What is it?
An occipital nerve block is done when there is inflammation of the occipital nerves (located in the back of the head) that is causing headaches. A local anesthetic and steroid are injected into the occipital region in order to reduce inflammation of the nerves and provide pain relief.
What are the expected results?
A local anesthetic is used in combination with the steroid. The local anesthetic may provide pain relief for the first few hours after the injection, but then wears off. You may be sore for a day or so. Pain relief from the steroid is typically experienced a few days after the injection. This injection may provide pain relief for several weeks or months.
How long will it take?
The procedure itself only takes 5-10 minutes to perform. You will be observed for 20-30 minutes after the procedure.
What happens after the procedure?
Most often you can go home in about 20-30 minutes. You will need to take it easy for the rest of the day but may return to normal activities as tolerated the next day.
What to expect the day of your procedure
This procedure is typically done in the office. After you have been checked in and taken back to an exam room, an assistant will take your blood pressure, oxygen saturation, and heart rate. The assistant will ask you some questions and have you sign your consent forms. It is imperative that you, the patient, inform the assistant of any changes in your history and/or physical, such as recent flu or any health problems that might affect your procedure. Inform the staff of any allergies, especially to Betadine or Iodine.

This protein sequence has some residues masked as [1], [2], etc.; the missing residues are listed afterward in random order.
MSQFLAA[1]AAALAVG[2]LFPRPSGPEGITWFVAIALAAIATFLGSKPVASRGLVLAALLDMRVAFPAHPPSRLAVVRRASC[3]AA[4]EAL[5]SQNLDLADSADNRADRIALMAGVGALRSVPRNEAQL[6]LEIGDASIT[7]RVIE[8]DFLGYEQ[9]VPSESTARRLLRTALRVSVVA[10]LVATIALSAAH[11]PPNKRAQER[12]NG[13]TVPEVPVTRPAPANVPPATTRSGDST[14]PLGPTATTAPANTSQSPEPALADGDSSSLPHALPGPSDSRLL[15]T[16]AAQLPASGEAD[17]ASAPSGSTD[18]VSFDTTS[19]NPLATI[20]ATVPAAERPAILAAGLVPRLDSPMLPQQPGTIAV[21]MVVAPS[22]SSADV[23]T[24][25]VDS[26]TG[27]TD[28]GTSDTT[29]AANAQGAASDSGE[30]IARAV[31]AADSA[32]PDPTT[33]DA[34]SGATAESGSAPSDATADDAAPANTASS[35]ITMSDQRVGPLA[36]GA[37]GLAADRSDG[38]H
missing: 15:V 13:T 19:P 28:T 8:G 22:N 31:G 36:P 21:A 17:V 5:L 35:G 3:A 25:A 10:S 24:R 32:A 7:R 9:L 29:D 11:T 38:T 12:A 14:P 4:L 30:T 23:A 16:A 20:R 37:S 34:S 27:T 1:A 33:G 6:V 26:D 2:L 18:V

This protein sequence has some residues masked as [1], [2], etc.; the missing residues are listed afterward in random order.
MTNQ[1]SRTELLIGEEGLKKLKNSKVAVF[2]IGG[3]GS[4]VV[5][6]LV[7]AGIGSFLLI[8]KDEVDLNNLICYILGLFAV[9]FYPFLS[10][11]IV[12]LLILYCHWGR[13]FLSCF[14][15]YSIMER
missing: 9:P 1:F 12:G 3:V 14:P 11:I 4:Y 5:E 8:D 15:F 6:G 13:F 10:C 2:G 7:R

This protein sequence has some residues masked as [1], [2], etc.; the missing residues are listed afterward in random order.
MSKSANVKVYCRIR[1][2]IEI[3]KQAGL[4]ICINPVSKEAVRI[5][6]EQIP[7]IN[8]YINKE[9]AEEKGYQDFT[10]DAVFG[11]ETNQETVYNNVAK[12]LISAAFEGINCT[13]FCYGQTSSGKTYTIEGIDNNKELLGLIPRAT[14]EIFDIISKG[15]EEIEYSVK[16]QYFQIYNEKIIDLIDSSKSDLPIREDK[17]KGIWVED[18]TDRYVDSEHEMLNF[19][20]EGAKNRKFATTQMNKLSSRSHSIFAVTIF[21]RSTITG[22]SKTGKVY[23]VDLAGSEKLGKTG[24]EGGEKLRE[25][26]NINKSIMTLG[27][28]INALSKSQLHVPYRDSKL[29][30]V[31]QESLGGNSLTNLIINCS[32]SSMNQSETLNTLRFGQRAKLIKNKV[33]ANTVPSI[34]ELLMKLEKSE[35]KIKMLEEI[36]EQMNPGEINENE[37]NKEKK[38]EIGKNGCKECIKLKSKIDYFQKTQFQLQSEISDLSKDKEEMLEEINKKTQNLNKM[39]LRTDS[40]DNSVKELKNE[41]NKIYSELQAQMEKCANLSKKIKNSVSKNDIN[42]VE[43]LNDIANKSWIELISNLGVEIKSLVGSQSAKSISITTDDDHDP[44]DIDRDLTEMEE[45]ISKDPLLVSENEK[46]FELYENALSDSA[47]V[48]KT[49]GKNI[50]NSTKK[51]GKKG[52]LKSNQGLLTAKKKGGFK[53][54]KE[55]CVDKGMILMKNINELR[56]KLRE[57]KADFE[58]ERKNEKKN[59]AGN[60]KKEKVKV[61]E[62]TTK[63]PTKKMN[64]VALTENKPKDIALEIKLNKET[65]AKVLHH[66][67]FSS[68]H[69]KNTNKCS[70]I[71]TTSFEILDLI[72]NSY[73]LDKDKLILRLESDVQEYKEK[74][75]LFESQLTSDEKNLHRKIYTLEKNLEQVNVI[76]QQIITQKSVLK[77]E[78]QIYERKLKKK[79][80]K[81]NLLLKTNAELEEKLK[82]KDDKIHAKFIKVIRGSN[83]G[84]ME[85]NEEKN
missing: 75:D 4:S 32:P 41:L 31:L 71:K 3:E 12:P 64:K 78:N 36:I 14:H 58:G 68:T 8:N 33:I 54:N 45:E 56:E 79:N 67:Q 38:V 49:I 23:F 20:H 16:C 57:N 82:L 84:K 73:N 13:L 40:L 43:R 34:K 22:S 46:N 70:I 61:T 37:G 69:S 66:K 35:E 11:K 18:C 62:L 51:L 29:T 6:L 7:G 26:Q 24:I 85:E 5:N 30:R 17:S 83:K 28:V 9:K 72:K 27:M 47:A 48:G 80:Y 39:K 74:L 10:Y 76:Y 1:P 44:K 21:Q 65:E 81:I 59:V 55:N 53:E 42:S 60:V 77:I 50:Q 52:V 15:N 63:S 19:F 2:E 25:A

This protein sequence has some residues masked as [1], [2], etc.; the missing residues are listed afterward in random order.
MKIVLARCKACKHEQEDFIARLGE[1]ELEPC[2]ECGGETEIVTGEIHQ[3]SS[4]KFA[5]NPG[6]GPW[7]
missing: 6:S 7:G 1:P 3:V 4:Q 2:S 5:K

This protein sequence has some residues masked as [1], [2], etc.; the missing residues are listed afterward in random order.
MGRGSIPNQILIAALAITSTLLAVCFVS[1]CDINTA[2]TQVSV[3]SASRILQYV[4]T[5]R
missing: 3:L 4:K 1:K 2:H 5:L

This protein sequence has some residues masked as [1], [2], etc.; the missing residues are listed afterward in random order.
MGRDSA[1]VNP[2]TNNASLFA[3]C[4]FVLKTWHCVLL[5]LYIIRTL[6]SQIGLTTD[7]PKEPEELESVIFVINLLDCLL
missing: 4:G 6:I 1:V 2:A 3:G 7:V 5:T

If necessary, you may be asked to change into a gown. The provider will talk to you before your procedure. You will then be positioned and the injection site will be cleaned. The provider will perform the injection. Afterward, the cleaning solution will be washed off and bandages will be applied as needed.
You will be monitored for 20-30 minutes after the injection. You will be given discharge instructions.